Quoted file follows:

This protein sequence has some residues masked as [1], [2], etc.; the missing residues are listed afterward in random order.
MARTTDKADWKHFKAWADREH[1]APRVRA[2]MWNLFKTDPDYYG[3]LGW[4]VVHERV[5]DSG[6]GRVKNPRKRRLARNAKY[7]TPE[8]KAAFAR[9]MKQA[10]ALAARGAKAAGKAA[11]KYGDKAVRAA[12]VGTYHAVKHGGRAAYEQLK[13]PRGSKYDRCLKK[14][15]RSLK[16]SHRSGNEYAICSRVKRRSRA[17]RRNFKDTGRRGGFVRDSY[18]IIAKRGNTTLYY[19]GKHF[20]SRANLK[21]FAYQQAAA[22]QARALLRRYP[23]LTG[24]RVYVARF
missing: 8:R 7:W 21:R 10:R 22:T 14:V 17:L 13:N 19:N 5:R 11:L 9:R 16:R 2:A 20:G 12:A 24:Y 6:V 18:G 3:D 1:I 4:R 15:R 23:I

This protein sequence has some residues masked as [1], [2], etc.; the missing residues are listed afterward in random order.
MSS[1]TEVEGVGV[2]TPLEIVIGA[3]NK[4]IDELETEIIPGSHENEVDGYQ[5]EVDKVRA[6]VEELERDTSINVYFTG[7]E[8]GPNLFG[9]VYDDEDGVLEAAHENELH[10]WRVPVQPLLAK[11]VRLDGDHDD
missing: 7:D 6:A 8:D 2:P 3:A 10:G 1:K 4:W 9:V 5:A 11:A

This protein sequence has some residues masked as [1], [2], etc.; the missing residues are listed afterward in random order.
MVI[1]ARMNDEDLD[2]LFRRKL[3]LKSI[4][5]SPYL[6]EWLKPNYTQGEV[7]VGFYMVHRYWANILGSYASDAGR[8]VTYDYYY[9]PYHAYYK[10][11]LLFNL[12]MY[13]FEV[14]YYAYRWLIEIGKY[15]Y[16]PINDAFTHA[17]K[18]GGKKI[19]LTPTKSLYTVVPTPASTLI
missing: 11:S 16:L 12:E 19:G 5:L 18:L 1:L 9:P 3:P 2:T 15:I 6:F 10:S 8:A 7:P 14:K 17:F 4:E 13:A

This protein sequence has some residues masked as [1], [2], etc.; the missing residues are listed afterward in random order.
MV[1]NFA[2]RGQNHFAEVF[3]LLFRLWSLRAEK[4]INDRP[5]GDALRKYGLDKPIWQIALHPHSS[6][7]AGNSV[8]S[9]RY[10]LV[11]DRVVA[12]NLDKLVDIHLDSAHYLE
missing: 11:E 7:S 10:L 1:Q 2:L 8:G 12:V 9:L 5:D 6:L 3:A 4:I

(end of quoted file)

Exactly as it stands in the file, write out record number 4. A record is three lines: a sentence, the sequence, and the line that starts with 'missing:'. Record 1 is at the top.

This protein sequence has some residues masked as [1], [2], etc.; the missing residues are listed afterward in random order.
MV[1]NFA[2]RGQNHFAEVF[3]LLFRLWSLRAEK[4]INDRP[5]GDALRKYGLDKPIWQIALHPHSS[6][7]AGNSV[8]S[9]RY[10]LV[11]DRVVA[12]NLDKLVDIHLDSAHYLE
missing: 11:E 7:S 10:L 1:Q 2:L 8:G 12:V 9:L 5:D 6:L 3:A 4:I